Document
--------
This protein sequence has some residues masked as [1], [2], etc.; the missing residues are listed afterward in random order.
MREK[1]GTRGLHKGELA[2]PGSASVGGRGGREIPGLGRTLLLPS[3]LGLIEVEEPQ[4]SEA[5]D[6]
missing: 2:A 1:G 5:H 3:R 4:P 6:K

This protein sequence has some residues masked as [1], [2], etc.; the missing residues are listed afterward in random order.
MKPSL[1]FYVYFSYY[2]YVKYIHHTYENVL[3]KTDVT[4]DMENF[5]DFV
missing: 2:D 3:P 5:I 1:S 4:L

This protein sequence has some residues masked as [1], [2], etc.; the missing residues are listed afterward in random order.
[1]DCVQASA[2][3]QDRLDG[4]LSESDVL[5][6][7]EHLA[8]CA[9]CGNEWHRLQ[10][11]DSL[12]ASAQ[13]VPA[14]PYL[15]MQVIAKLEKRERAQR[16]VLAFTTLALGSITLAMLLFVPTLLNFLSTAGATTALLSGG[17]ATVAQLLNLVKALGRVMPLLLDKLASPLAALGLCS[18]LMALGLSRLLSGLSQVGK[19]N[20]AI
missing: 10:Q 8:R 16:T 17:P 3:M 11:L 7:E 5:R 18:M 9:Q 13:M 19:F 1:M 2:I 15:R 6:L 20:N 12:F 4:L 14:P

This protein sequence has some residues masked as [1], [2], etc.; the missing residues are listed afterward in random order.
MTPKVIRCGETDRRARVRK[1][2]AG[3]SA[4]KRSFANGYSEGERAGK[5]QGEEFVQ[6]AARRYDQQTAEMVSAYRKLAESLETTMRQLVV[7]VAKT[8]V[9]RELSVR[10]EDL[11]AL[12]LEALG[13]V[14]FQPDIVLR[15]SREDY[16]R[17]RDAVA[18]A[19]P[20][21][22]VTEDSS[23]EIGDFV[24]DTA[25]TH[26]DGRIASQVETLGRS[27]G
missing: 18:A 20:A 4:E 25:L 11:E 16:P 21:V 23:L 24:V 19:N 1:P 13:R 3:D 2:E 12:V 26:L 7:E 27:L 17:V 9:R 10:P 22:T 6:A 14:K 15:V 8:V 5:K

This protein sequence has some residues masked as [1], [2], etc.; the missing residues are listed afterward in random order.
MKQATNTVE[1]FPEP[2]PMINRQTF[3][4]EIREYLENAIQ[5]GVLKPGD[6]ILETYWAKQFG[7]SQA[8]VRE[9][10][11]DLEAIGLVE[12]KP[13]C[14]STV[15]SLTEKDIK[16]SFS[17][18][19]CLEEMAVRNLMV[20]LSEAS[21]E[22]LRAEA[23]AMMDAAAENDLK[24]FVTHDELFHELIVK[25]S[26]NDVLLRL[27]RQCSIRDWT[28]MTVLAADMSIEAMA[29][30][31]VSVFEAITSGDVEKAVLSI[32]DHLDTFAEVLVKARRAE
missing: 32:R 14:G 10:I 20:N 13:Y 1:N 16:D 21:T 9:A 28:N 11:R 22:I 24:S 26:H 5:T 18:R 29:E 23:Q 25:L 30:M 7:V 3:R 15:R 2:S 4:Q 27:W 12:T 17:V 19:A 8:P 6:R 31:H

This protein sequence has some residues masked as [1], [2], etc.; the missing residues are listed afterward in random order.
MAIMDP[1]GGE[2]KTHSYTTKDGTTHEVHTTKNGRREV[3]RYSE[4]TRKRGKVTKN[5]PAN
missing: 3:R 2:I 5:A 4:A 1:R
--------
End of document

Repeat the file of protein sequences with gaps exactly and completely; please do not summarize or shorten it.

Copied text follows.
This protein sequence has some residues masked as [1], [2], etc.; the missing residues are listed afterward in random order.
MREK[1]GTRGLHKGELA[2]PGSASVGGRGGREIPGLGRTLLLPS[3]LGLIEVEEPQ[4]SEA[5]D[6]
missing: 2:A 1:G 5:H 3:R 4:P 6:K

This protein sequence has some residues masked as [1], [2], etc.; the missing residues are listed afterward in random order.
MKPSL[1]FYVYFSYY[2]YVKYIHHTYENVL[3]KTDVT[4]DMENF[5]DFV
missing: 2:D 3:P 5:I 1:S 4:L

This protein sequence has some residues masked as [1], [2], etc.; the missing residues are listed afterward in random order.
[1]DCVQASA[2][3]QDRLDG[4]LSESDVL[5][6][7]EHLA[8]CA[9]CGNEWHRLQ[10][11]DSL[12]ASAQ[13]VPA[14]PYL[15]MQVIAKLEKRERAQR[16]VLAFTTLALGSITLAMLLFVPTLLNFLSTAGATTALLSGG[17]ATVAQLLNLVKALGRVMPLLLDKLASPLAALGLCS[18]LMALGLSRLLSGLSQVGK[19]N[20]AI
missing: 10:Q 8:R 16:T 17:P 3:M 11:L 7:E 5:R 18:M 9:Q 13:M 19:F 1:M 2:I 15:R 6:L 20:N 12:F 4:L 14:P

This protein sequence has some residues masked as [1], [2], etc.; the missing residues are listed afterward in random order.
MTPKVIRCGETDRRARVRK[1][2]AG[3]SA[4]KRSFANGYSEGERAGK[5]QGEEFVQ[6]AARRYDQQTAEMVSAYRKLAESLETTMRQLVV[7]VAKT[8]V[9]RELSVR[10]EDL[11]AL[12]LEALG[13]V[14]FQPDIVLR[15]SREDY[16]R[17]RDAVA[18]A[19]P[20][21][22]VTEDSS[23]EIGDFV[24]DTA[25]TH[26]DGRIASQVETLGRS[27]G
missing: 18:A 20:A 4:E 25:L 11:E 16:P 21:V 23:L 24:V 19:N 1:P 13:R 3:D 2:E 12:V 26:L 7:E 27:L 17:V 9:R 10:P 22:T 6:A 14:K 15:V 8:V 5:K

This protein sequence has some residues masked as [1], [2], etc.; the missing residues are listed afterward in random order.
MKQATNTVE[1]FPEP[2]PMINRQTF[3][4]EIREYLENAIQ[5]GVLKPGD[6]ILETYWAKQFG[7]SQA[8]VRE[9][10][11]DLEAIGLVE[12]KP[13]C[14]STV[15]SLTEKDIK[16]SFS[17][18][19]CLEEMAVRNLMV[20]LSEAS[21]E[22]LRAEA[23]AMMDAAAENDLK[24]FVTHDELFHELIVK[25]S[26]NDVLLRL[27]RQCSIRDWT[28]MTVLAADMSIEAMA[29][30][31]VSVFEAITSGDVEKAVLSI[32]DHLDTFAEVLVKARRAE
missing: 32:R 14:G 10:I 20:N 13:Y 1:N 16:D 21:T 9:A 28:N 11:R 22:I 24:S 26:H 5:T 18:R 29:E 23:Q 25:L 30:M 7:V 3:R 15:R 2:S 4:Q 27:W 12:T 17:V 19:A 8:P 6:R 31:H

This protein sequence has some residues masked as [1], [2], etc.; the missing residues are listed afterward in random order.
MAIMDP[1]GGE[2]KTHSYTTKDGTTHEVHTTKNGRREV[3]RYSE[4]TRKRGKVTKN[5]PAN
missing: 3:R 2:I 5:A 4:A 1:R